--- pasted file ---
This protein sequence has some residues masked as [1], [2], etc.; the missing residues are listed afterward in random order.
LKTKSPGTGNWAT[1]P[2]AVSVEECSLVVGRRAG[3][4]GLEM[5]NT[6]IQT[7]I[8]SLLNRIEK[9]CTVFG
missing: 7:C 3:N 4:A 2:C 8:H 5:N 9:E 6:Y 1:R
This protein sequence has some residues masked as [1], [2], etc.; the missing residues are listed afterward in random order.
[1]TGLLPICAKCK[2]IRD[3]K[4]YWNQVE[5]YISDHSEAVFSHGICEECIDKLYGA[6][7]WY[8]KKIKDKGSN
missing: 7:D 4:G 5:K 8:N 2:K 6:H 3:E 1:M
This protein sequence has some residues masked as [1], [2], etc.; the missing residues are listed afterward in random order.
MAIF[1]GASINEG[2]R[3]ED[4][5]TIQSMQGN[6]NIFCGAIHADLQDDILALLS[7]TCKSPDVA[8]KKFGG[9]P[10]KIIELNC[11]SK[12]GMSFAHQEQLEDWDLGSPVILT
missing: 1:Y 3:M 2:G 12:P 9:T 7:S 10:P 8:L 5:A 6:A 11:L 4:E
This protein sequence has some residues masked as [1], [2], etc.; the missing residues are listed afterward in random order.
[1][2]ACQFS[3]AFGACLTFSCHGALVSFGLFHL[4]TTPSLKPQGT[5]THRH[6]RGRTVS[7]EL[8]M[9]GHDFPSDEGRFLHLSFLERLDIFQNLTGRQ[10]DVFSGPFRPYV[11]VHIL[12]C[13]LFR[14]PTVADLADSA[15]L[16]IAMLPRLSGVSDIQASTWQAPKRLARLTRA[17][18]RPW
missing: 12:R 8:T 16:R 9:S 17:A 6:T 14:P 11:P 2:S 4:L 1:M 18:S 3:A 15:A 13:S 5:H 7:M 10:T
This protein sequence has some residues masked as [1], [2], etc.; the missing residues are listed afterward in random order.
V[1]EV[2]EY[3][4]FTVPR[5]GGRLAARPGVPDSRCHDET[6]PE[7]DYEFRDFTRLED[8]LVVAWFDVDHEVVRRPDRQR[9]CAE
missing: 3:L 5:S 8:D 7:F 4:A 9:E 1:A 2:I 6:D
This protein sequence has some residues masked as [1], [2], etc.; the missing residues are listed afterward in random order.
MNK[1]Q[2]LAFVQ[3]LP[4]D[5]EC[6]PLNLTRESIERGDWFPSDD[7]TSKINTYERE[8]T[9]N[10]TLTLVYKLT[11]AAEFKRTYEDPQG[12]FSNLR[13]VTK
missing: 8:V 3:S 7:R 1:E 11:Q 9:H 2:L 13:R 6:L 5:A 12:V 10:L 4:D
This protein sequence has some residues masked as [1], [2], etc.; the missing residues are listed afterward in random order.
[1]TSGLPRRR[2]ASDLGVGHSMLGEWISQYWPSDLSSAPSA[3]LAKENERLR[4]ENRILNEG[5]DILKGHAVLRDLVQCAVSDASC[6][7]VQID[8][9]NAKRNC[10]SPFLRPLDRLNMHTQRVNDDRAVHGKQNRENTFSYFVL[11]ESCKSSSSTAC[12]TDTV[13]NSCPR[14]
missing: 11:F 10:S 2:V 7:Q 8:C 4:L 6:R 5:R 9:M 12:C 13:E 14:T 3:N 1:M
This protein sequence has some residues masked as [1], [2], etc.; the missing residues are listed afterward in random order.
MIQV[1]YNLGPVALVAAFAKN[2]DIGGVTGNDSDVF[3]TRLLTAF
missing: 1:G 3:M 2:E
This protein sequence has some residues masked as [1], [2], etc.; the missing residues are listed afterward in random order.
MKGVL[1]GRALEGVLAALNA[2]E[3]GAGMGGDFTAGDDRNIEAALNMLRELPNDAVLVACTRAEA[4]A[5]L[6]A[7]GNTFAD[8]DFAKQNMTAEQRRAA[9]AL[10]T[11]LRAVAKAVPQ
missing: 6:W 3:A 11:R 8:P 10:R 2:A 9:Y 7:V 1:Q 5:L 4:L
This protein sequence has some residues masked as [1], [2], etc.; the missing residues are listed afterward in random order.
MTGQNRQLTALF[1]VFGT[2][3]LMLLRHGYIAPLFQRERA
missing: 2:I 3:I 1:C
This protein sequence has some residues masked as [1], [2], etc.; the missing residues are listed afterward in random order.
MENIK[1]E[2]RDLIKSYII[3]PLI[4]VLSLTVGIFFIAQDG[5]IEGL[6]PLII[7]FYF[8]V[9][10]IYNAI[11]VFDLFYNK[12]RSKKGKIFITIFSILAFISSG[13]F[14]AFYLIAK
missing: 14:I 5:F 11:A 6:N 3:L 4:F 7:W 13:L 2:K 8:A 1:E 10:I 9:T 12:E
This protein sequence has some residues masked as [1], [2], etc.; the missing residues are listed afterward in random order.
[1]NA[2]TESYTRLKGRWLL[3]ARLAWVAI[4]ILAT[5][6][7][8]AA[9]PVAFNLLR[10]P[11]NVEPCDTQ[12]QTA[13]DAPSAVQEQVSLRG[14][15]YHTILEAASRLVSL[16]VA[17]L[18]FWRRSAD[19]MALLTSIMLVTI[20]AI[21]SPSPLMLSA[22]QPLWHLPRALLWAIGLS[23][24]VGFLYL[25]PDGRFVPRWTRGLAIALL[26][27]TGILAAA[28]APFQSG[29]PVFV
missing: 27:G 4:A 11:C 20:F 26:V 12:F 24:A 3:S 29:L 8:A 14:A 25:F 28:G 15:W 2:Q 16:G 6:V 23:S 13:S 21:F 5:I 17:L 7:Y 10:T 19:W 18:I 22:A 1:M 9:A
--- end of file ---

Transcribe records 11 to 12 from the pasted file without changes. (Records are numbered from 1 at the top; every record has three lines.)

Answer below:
This protein sequence has some residues masked as [1], [2], etc.; the missing residues are listed afterward in random order.
MENIK[1]E[2]RDLIKSYII[3]PLI[4]VLSLTVGIFFIAQDG[5]IEGL[6]PLII[7]FYF[8]V[9][10]IYNAI[11]VFDLFYNK[12]RSKKGKIFITIFSILAFISSG[13]F[14]AFYLIAK
missing: 14:I 5:F 11:A 6:N 3:L 4:F 7:W 13:L 2:K 8:A 1:E 10:I 9:T 12:E
This protein sequence has some residues masked as [1], [2], etc.; the missing residues are listed afterward in random order.
[1]NA[2]TESYTRLKGRWLL[3]ARLAWVAI[4]ILAT[5][6][7][8]AA[9]PVAFNLLR[10]P[11]NVEPCDTQ[12]QTA[13]DAPSAVQEQVSLRG[14][15]YHTILEAASRLVSL[16]VA[17]L[18]FWRRSAD[19]MALLTSIMLVTI[20]AI[21]SPSPLMLSA[22]QPLWHLPRALLWAIGLS[23][24]VGFLYL[25]PDGRFVPRWTRGLAIALL[26][27]TGILAAA[28]APFQSG[29]PVFV
missing: 27:G 4:A 11:C 20:F 26:V 12:F 24:A 3:S 29:L 8:A 14:A 25:F 28:G 15:W 2:Q 16:G 6:V 23:S 13:S 21:F 5:I 17:L 7:Y 10:T 19:W 18:I 22:A 1:M 9:A